Sunday, September 8, 2019

Heading Structure Guidance to Make Content Better & Accessible

Proper heading structure not only helps to make content accessible, it also helps to make content better for everyone. 

Here's why content is better with headings 


Headings allow those visiting your content to see the structure more easily. It allows screen readers to identify the structure and read it aloud.

Table of Contents

When you create proper heading structure, it automatically generates a table of contents that you can insert into your document.


When you use heading structure, in Google docs, it creates a handy, dandy outline view in your document.


In Google docs, every heading has its own hyperlink. This makes it super easy to link someone to a specific section of your content. 

Screenshot of this article in Google Docs showing the outline structure that results from headings.
This is what happens in Google Docs when using headings.

Heading basics

Heading 1

Heading 1 is the heading for the page. It often is also the title of the page and tells users what the page is about. 

Heading 2

Heading 2 helps organize content into sections. 

Heading 3 and beyond

Heading 3 down to heading 6 are subsections of the prior heading. A subsection of heading 2 would be heading 3. A subsection of heading 3 is heading 4. This goes all the way to heading 6. 

It’s important to keep your headings in chronological order. Never skip a heading.

Learn more about accessible content

The Web Content Accessibility Guidelines provide detailed information on how to create accessible content in a number of ways. Visit the guidelines to learn more about the guidelines in general or headings in particular.

Wednesday, September 4, 2019

Making Print Documents & Posters Accessible

Innovative educators often use print documents. This may occur when displaying posters, student work, or infographics on a wall or bulletin board. Another common reason for print is when information is handed out, mailed, or back packed home to families.  Usually this material is not accessible to all people including those with disabilities or who speak languages other than English, but it doesn't have to be that way.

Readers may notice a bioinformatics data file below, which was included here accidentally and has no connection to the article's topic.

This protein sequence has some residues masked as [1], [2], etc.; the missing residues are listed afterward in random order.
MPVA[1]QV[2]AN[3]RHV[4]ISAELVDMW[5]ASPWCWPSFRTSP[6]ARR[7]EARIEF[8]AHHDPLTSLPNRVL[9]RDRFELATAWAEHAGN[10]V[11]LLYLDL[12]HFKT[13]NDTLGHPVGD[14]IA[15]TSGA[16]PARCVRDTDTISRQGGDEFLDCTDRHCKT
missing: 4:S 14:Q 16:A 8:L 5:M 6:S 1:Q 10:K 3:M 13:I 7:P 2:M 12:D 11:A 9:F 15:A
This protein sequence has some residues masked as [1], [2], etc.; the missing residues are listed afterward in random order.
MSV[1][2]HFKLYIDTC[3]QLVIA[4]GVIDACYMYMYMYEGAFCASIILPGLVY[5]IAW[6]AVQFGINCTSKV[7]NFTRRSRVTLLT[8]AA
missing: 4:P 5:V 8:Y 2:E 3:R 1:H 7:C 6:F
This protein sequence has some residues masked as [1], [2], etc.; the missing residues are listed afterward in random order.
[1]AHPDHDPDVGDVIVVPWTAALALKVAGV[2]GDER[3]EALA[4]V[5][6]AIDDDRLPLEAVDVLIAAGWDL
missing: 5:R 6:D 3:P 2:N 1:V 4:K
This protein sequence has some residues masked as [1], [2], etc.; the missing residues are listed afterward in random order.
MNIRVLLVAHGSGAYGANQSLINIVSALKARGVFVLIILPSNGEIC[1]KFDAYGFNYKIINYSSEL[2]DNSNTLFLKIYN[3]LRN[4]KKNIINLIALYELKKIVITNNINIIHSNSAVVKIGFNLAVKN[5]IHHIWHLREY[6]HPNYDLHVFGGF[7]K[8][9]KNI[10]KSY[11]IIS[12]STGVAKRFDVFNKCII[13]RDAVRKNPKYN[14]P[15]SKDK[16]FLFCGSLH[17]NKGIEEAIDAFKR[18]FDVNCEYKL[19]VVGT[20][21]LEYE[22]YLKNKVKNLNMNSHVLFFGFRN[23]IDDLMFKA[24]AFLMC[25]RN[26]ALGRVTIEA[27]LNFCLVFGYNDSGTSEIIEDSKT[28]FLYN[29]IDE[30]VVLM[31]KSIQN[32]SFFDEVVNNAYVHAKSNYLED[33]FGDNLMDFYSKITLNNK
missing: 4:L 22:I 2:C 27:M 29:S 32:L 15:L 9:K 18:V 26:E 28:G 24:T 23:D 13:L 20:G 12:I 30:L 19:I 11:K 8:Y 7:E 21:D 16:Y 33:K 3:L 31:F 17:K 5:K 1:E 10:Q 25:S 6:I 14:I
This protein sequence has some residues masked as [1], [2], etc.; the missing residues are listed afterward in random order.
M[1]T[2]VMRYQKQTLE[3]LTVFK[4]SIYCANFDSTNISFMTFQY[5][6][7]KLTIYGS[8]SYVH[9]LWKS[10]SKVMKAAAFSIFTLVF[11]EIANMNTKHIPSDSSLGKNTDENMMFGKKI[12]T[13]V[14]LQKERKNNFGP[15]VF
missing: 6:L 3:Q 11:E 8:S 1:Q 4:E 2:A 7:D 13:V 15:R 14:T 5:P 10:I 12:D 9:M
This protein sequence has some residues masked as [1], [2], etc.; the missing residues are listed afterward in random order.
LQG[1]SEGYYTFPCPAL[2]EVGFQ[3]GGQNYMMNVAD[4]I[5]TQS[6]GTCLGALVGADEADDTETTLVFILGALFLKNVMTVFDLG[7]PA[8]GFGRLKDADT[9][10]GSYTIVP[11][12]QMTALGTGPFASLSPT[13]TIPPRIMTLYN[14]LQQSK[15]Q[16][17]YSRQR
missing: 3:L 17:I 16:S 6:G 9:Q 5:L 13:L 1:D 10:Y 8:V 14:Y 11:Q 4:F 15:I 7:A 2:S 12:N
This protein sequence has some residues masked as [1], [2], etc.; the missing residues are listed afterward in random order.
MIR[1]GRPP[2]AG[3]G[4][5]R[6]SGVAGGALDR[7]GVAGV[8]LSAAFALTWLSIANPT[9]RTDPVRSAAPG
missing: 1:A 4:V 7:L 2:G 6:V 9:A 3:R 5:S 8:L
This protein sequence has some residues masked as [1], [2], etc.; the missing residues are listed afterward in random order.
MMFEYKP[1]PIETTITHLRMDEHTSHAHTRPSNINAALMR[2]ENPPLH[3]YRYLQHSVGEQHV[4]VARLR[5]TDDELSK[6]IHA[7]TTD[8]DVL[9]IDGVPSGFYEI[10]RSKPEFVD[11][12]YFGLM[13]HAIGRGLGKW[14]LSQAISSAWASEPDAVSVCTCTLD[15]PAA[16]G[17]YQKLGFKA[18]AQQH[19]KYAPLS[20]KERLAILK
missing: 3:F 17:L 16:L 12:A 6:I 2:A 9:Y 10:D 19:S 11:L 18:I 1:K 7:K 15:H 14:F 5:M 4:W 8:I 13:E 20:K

Making Print Documents Accessible

People who need assistive technology to read materials--whether because of a disability or because of their needs for translation--have to have digital versions to use with their assistive technology.  For that reason, whenever you create something that's “for print,” you must:
  • Host a digitally, accessible copy of print documents somewhere such as on your website. 
  • Include a link to this document, or the website where it is hosted, on the printout you provide.


The way you format a print document also affects how accessible it is. Consider creating a large print version of the content. This requires the document use:
  • Use large print with at least 18 point font
  • Use a sanserif font like Arial or Calibri
  • Use high contrast of at least 4:5:1

QR Codes

QR Codes are one way for people with disabilities to get from a printout to an equivalent web page. 
  • To generate a QR Code, visit your favorite QR Code generator. Pick one that won't expire. If you're not sure how, check out these tips and these instructions on how to generate a QR Code.
  • Once you provide a link, a code is generated that can be placed in a document, along with the phrase, Access a digital version of this < poster, flyer, etc> above the QR code.
Says: How to make a QR code then shows four QR codes: Generic, Facebook, Twitter, Google. The photo is from a video on how to make QR codes.
Don't know how to create a QR Code? Watch this video.

Alternative Experience

Keep in mind however, that QR codes may not be a preferred option for everyone. Your best option is to provide access to content in a variety of ways such as:
  • Braille copies of your print document
  • A large print version of the content
  • Have flash drive handy for digital download
  • Send the content to your audience digitally via email or text

Inaccessible Digital Platforms

There are still many digital platforms that are lagging behind in their ability to make accessible content. This is particularly true for publishing platforms that create content like brochures, flyers, and infographics.

Alternative Digital Content

The best option is always to generate original content on an accessible platform. If that is not possible, you must provide an alternate, accessible version of the content. This can be:
  • An accessible Word or Excel document
  • An accessible Google document
  • A webpage which contains all of the information provided by the inaccessible platform

Your Turn

What do you think? Is this something you have tried or would try? Do you have other ideas for making print material accessible? Anything missing?